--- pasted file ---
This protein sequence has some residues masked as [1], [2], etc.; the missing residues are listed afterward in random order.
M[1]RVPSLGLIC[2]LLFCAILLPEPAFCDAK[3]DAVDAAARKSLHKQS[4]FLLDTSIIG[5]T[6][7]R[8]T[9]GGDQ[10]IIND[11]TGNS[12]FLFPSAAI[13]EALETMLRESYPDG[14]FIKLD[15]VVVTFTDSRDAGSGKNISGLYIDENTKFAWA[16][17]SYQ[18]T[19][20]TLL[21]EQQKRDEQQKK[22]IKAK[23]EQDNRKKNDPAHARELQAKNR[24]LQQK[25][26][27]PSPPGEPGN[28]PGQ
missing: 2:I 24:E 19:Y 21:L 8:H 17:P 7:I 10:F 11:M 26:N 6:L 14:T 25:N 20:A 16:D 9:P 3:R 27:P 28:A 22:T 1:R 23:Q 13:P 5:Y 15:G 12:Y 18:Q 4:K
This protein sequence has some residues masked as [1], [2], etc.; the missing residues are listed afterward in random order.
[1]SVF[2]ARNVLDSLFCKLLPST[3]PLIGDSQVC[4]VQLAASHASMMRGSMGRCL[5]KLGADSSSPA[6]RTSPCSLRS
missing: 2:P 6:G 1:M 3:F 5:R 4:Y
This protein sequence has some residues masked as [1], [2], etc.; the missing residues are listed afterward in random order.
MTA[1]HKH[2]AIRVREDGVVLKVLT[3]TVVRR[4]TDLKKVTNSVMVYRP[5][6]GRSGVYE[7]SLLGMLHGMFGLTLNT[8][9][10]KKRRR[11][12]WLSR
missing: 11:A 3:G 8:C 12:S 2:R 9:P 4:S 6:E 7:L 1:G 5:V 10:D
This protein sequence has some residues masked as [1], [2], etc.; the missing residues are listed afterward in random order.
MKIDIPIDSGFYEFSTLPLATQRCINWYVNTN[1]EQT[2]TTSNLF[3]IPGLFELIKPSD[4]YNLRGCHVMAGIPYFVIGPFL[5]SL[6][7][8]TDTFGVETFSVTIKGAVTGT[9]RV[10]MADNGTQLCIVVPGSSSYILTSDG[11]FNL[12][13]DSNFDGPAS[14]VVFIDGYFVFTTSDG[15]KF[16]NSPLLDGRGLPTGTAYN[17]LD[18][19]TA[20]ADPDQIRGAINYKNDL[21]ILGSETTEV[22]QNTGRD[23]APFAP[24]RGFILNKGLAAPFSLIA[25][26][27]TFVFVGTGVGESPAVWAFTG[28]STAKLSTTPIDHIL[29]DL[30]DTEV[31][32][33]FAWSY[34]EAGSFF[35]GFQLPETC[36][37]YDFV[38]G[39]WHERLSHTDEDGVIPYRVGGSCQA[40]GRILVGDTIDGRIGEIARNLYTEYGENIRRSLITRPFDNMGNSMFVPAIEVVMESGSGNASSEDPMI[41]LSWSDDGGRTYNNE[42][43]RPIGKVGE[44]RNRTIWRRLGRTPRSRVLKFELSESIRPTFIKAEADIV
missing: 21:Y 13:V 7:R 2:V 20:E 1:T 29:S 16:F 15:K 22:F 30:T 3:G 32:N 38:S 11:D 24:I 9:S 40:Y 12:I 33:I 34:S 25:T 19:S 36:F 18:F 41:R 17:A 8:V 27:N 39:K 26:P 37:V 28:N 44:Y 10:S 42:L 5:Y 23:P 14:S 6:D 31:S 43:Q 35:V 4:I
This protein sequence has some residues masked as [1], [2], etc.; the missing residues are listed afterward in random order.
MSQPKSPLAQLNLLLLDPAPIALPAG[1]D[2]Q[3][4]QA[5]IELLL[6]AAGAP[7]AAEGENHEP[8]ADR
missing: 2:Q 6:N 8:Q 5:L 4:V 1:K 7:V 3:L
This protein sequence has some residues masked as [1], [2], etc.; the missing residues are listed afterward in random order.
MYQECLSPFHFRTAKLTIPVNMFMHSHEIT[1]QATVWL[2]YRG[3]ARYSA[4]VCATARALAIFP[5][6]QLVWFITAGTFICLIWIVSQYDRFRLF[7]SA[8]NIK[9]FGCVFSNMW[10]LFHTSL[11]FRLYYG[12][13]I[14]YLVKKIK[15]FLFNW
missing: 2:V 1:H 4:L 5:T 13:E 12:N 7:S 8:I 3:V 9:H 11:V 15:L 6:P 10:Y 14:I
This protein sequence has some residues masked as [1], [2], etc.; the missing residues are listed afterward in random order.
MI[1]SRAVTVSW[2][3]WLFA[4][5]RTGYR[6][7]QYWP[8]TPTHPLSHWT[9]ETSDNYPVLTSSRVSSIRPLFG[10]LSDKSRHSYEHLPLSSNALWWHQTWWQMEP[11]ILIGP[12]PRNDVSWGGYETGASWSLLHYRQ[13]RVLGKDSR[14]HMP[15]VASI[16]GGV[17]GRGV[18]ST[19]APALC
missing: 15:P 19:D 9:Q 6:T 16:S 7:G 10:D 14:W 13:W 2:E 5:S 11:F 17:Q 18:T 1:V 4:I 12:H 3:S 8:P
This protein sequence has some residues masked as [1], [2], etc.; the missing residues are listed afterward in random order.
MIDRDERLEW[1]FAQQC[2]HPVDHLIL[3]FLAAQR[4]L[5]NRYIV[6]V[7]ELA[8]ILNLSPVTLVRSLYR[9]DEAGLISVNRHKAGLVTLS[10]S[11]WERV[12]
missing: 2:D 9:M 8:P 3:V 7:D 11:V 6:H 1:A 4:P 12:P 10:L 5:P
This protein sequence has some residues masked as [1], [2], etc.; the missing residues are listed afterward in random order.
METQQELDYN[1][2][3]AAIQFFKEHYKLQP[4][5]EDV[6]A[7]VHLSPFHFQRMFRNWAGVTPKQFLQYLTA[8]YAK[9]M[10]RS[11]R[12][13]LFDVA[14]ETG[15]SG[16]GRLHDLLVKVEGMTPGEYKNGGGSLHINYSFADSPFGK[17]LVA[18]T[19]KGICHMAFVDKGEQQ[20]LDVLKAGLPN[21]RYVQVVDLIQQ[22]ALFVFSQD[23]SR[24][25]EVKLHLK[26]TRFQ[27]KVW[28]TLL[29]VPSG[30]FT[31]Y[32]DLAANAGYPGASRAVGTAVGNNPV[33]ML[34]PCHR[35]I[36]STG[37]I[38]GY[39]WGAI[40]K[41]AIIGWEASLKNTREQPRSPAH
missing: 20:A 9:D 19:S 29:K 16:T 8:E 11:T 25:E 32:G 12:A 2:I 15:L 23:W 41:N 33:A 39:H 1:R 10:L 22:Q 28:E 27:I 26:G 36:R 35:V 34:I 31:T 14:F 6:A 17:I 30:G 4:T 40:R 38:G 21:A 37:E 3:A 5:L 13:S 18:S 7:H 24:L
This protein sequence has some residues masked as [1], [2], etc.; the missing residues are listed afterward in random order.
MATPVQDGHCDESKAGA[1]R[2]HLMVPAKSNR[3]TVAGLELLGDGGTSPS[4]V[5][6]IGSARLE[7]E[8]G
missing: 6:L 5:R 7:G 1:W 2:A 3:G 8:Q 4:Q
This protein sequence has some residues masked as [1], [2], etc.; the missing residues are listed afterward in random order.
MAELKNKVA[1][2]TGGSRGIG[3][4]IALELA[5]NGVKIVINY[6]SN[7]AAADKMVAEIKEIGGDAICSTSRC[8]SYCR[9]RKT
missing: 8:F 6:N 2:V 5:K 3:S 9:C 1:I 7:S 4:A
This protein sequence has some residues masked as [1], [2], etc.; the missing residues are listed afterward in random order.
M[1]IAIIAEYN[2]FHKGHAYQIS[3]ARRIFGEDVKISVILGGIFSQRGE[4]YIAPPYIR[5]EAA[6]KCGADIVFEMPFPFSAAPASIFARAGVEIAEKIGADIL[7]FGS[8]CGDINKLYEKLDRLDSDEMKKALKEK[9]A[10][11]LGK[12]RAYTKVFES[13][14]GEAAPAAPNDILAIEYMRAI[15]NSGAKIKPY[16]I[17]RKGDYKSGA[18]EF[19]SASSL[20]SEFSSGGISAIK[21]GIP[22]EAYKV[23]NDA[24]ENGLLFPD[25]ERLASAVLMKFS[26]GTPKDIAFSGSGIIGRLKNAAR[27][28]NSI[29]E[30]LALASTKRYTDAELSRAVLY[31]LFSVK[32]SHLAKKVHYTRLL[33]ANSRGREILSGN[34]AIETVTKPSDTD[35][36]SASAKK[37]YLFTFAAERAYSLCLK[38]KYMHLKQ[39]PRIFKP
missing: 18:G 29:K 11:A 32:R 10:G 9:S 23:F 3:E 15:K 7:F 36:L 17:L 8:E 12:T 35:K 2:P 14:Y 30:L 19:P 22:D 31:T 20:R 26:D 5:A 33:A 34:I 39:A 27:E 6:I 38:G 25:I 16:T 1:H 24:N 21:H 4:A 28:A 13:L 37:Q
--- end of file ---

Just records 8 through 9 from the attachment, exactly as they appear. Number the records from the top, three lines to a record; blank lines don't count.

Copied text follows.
This protein sequence has some residues masked as [1], [2], etc.; the missing residues are listed afterward in random order.
MIDRDERLEW[1]FAQQC[2]HPVDHLIL[3]FLAAQR[4]L[5]NRYIV[6]V[7]ELA[8]ILNLSPVTLVRSLYR[9]DEAGLISVNRHKAGLVTLS[10]S[11]WERV[12]
missing: 2:D 9:M 8:P 3:V 7:D 11:V 6:H 1:A 4:P 12:P 10:L 5:P
This protein sequence has some residues masked as [1], [2], etc.; the missing residues are listed afterward in random order.
METQQELDYN[1][2][3]AAIQFFKEHYKLQP[4][5]EDV[6]A[7]VHLSPFHFQRMFRNWAGVTPKQFLQYLTA[8]YAK[9]M[10]RS[11]R[12][13]LFDVA[14]ETG[15]SG[16]GRLHDLLVKVEGMTPGEYKNGGGSLHINYSFADSPFGK[17]LVA[18]T[19]KGICHMAFVDKGEQQ[20]LDVLKAGLPN[21]RYVQVVDLIQQ[22]ALFVFSQD[23]SR[24][25]EVKLHLK[26]TRFQ[27]KVW[28]TLL[29]VPSG[30]FT[31]Y[32]DLAANAGYPGASRAVGTAVGNNPV[33]ML[34]PCHR[35]I[36]STG[37]I[38]GY[39]WGAI[40]K[41]AIIGWEASLKNTREQPRSPAH
missing: 20:A 9:D 19:S 29:K 16:T 8:E 11:T 25:E 32:G 12:A 2:I 15:L 23:W 41:N 33:A 39:H 1:R 10:L 22:Q 28:E 27:I 26:G 36:R 35:V 34:I 31:T 14:F 6:A 17:I 30:G 4:T 40:R 38:G 21:A 37:E 3:A 5:L 13:S 18:S 7:H 24:L